You can make a difference.
One of the best-kept secrets inside the main building on Parliament Hill — known as Centre Block — is what's inside room 202N.
Major renovations are about to begin on Centre Block, and just before the storied building is shut for at least the next 10 years, the Speaker has decided to take out his key and shed some light on the mystery.
Speaker Geoff Regan says he passed by the door hundreds of times without knowing what was on the other side.
"Let's find out," Regan said during a recent tour.
The door opened to a sparsely furnished, minuscule room. Another room beside it is just as cramped.
Regan walks in, turns to his left, and pulls the knob of a wall unit.
"This is the Speaker's bed," Regan said, as he pulled down a Murphy bed-style retractable mattress. "Sometimes the House sits until midnight or later and it's a place where you can get a little shut-eye before the morning comes too quickly."
The room is far from a presidential suite.
"Everyone has the impression that it's very luxurious ... but as you can see, it's more like a Super 8," he said, giggling.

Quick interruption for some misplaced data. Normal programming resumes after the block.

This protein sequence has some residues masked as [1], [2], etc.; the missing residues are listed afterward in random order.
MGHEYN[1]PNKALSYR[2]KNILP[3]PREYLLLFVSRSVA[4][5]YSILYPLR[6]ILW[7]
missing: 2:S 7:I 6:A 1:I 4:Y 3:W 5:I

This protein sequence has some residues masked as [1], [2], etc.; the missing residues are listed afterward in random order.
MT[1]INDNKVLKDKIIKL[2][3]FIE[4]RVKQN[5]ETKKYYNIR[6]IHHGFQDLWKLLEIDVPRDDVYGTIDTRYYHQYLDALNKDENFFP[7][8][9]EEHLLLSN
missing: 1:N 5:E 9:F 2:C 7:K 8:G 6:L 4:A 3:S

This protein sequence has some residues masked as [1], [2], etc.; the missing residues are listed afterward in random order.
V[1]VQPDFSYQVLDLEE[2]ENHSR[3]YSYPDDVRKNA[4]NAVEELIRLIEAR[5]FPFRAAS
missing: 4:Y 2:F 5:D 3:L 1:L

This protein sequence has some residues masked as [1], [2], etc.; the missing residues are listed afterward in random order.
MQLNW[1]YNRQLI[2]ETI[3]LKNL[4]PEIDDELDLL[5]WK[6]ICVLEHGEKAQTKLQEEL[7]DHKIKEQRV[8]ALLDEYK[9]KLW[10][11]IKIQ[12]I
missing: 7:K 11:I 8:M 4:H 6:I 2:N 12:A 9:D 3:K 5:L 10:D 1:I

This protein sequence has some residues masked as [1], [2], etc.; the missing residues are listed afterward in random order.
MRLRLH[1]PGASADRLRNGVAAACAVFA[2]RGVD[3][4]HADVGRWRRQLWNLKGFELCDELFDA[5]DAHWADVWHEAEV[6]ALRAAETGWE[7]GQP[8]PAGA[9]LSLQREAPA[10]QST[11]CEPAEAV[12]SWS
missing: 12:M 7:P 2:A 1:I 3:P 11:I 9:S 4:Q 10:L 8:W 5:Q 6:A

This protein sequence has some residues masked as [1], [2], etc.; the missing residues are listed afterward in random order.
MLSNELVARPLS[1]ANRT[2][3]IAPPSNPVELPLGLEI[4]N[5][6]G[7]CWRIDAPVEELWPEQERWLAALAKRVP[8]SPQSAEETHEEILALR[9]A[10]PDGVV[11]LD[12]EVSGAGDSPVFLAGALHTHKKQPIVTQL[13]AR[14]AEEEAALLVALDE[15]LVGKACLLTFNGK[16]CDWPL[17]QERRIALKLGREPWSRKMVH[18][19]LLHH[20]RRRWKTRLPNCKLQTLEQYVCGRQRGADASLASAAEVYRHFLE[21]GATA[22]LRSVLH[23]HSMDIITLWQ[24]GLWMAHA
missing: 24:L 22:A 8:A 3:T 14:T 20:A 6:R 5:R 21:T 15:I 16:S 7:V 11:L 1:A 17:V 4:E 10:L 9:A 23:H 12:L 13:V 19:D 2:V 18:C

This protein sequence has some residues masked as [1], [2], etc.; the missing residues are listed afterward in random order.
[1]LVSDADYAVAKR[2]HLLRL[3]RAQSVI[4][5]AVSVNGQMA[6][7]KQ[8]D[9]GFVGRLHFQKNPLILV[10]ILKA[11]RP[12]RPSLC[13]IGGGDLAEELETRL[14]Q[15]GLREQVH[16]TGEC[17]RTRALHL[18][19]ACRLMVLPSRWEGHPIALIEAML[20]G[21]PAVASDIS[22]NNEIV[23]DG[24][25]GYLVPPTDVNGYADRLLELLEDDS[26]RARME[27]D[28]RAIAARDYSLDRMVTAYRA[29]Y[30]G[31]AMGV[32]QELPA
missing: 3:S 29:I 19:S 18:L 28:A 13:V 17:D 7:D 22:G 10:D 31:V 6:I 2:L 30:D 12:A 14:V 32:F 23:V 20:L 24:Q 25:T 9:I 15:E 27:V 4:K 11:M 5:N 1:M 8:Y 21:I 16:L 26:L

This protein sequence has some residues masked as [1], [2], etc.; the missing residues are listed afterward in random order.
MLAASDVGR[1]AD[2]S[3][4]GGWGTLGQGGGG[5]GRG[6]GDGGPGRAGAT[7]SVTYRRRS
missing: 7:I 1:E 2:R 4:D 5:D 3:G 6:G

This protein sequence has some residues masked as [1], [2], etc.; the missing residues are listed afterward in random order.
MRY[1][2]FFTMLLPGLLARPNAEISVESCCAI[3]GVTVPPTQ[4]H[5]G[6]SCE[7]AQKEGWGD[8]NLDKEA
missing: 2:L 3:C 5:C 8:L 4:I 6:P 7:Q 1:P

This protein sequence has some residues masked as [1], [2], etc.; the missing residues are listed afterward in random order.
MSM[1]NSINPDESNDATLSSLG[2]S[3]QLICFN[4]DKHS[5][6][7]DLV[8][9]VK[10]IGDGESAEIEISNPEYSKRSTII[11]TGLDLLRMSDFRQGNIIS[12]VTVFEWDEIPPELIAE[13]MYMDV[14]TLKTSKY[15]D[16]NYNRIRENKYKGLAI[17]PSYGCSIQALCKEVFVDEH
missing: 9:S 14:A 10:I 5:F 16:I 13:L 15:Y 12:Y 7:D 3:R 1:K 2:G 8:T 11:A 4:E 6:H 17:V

The Speaker of the House of Commons is the only person authorized to sleep in the Centre Block. But since Regan got the job he's preferred to catch his shut-eye elsewhere.
That's probably because his first night in the room, in May 2016, things got a little loud.
He was in the bedroom resting ahead of his turn to preside over an emergency debate in the House, when around 3 a.m., he was woken by "a loud noise," which turned out to be construction work.
"I walked in my pyjamas — no shoes, no socks — to the security guard office in the Peace Tower to ask if it was possible to stop the noise. It wasn't a good night. It took some time before I decided to sleep here again."
There is an impossibly narrow hallway leading to the Speaker's dining area, which is also modest in size. Inside that room is an armoire, and within that is another well kept secret: the Speaker's scotch.
Regan said beginning in early 2000s, former Speaker Peter Milliken started a tradition.
Milliken saw that in the U.K., they had a Speaker's scotch and he decided to import the tradition to Canada, Regan said.
The Speaker's office is also impressive — in large part due to the framed photo of a grumpy-looking Winston Churchill, a shot of the war hero that has become internationally recognized.
Churchill's photo was taken by photographer Yousuf Karsh on Dec. 30, 1941, inside the Speaker's office.
Regan said the British politician had entered the office and lit up a cigar after giving a speech to the House of Commons.
Karsh had asked Churchill to remove the cigar, but he refused, Regan said.
The photographer then walked up to Churchill and took the cigar from his mouth and then snapped the photo.
"And this, it's the reaction he got," Regan said, referring to the less-than-thrilled look on Churchill's face.